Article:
Keli Goff: Damon attacks on Obama hypocritical?

August 18, 2013 

South Korea Movie Elysium

Actor Matt Damon, right, poses with a fan taking a souvenir photo together during the premiere event for his new film "Elysium" in Seoul, South Korea, Wednesday, Aug. 14, 2013. The movie is to be released in South Korea on Aug. 29. (AP Photo/ Lee Jin-man)


Like a number of celebrities, Matt Damon has used his role in the public eye to draw attention to various social and political issues. But while some celebrities are dismissed as not particularly knowledgeable about the causes they claim to care about, Damon is not one of them. He is known for both writing and speaking passionately about many issues close to his heart.

But recently his activism has begun to overshadow his work as an entertainer. His recent film "Promised Land," which weighed in on the controversial practice of fracking, did poorly, and his attacks on President Obama have drawn more coverage than his latest projects. But perhaps more troubling for Damon is that his authenticity as a progressive activist is being called into question, with critics alleging that his rhetoric doesn't match reality.

The son of an education activist, Damon has been one of the most prominent Hollywood supporters of teachers unions, and public schools in general. As the keynote speaker at a Washington rally, Damon said, "I attended public schools, and I would not trade that education and experience for anything."

This is a familiar talking point of Damon's, particularly when he is criticizing the Obama administration's education policies and charter school proponents, many of whom argue that charter schools are the only viable educational alternative for children in poor neighborhoods.

But last week Damon begrudgingly admitted that he sends his own children to private schools, a fact that he had not publicly acknowledged before.

Damon said of the seeming contradiction between what he says and what his family actually does: "Ultimately we don't have a choice. I mean, I pay for a private education and I'm trying to get the one that most matches the public education that I had, but that kind of progressive education no longer exists in the public system. It's unfair."

Like many celebrities insulated by the bubble known as privilege, he seems oblivious to the fact that life is really unfair for people who genuinely don't have a choice regarding where to send their kids to school because writing a big check to a private school is not an option for those people. But maybe if they win a lottery, a high-caliber charter school might be.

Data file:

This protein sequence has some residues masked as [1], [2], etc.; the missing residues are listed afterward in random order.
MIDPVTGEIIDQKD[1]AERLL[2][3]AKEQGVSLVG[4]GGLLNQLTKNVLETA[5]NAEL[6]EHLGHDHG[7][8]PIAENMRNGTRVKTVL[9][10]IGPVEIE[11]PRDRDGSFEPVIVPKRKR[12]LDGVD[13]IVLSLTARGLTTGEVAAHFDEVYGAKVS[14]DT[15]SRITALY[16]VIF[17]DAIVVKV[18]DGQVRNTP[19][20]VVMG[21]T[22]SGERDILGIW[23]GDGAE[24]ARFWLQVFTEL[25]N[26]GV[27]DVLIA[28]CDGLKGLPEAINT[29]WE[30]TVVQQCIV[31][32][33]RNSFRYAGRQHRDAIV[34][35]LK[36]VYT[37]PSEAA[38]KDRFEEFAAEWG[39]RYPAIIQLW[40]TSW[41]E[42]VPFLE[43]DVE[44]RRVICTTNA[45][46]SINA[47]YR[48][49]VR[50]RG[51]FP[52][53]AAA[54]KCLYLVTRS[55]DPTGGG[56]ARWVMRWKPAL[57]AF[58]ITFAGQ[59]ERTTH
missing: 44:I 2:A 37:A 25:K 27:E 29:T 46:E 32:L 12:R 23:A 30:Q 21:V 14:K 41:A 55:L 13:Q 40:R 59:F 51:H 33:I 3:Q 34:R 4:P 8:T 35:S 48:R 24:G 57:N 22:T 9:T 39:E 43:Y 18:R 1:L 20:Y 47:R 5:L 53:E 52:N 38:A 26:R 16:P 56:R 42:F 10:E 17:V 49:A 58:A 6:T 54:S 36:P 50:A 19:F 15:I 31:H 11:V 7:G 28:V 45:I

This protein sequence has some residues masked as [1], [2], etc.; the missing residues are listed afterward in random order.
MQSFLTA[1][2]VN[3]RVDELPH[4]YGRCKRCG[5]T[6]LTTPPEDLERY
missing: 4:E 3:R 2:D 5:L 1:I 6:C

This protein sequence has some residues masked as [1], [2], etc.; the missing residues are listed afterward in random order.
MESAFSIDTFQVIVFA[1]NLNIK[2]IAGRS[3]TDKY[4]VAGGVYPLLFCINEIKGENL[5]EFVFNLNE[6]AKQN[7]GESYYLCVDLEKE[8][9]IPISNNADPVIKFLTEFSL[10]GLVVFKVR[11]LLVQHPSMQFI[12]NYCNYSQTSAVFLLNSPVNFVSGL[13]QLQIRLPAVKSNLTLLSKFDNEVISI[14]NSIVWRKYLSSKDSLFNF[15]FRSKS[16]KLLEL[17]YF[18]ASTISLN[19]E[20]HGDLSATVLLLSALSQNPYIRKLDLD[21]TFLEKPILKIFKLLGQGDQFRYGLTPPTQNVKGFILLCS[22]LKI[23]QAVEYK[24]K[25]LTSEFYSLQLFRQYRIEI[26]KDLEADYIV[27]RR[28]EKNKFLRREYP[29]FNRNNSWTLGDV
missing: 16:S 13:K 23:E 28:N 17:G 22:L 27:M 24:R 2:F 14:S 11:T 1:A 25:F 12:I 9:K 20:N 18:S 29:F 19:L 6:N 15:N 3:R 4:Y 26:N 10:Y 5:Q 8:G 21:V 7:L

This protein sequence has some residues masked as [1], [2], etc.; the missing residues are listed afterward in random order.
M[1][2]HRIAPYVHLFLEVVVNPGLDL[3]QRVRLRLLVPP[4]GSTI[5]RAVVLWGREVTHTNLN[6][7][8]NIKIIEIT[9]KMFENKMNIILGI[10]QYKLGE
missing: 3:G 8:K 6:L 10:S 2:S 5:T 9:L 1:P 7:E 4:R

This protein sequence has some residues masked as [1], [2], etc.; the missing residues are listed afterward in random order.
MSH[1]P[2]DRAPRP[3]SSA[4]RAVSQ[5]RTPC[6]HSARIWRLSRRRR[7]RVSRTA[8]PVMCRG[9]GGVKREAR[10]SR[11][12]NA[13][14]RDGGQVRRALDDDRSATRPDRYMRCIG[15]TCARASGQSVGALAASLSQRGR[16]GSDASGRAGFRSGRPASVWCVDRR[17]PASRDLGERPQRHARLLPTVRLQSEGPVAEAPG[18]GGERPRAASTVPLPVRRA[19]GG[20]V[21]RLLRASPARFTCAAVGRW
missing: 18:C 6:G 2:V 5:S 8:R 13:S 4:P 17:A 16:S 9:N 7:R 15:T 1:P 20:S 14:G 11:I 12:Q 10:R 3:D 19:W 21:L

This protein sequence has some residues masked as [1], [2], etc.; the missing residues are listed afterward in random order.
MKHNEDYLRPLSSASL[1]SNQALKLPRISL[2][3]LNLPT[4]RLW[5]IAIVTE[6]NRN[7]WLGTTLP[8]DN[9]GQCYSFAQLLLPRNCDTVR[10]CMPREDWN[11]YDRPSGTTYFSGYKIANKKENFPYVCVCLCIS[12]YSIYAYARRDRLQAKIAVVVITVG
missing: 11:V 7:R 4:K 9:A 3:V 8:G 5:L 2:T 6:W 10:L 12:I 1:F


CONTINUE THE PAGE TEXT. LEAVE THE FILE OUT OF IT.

Damon is far from the first progressive caught being more progressive in words than in deeds. Former President Bill Clinton faced similar criticism for being a champion of public schools on the campaign trail and sending his daughter, Chelsea, to one of Washington's most elite private schools, Sidwell Friends, where Malia and Sasha Obama are students now.

But making Damon's hypocrisy even more interesting is the fact that he has escalated his attacks on President Obama in recent years for alleged ideological hypocrisy, the same thing Damon is being accused of now. He reiterated his disappointment in the Obama presidency in the same interview in which he acknowledged that his children attend private school.

Damon's criticism of the president has become so well-known, the president joked about it in his speech at the 2012 White House Correspondents' Dinner. "I've even let down my key core constituency: movie stars," the president said. "Just the other day, Matt Damon — I love Matt Damon, love the guy — Matt Damon said he was disappointed in my performance. Well, Matt, I just saw 'The Adjustment Bureau,' so right back atcha, buddy." The comment drew great laughter.

Now that Damon has been shown not to be the progressive purist on one issue that he pretended to be, perhaps he will cut the president some slack for not living up to Damon's high expectations on the host of issues the president is responsible for. Damon did say, however, in that interview last week, "As disturbed as I am by a lot of the things that Obama has done and is doing, I would not have preferred a Romney presidency, that's for sure. The alternative is even more frightening."

Goff is The Root's special correspondent.

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